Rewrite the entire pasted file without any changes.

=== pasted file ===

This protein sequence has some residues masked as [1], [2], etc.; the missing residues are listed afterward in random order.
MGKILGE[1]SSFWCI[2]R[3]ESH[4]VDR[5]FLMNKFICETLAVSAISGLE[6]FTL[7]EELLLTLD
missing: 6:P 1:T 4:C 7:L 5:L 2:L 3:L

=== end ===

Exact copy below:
This protein sequence has some residues masked as [1], [2], etc.; the missing residues are listed afterward in random order.
MGKILGE[1]SSFWCI[2]R[3]ESH[4]VDR[5]FLMNKFICETLAVSAISGLE[6]FTL[7]EELLLTLD
missing: 6:P 1:T 4:C 7:L 5:L 2:L 3:L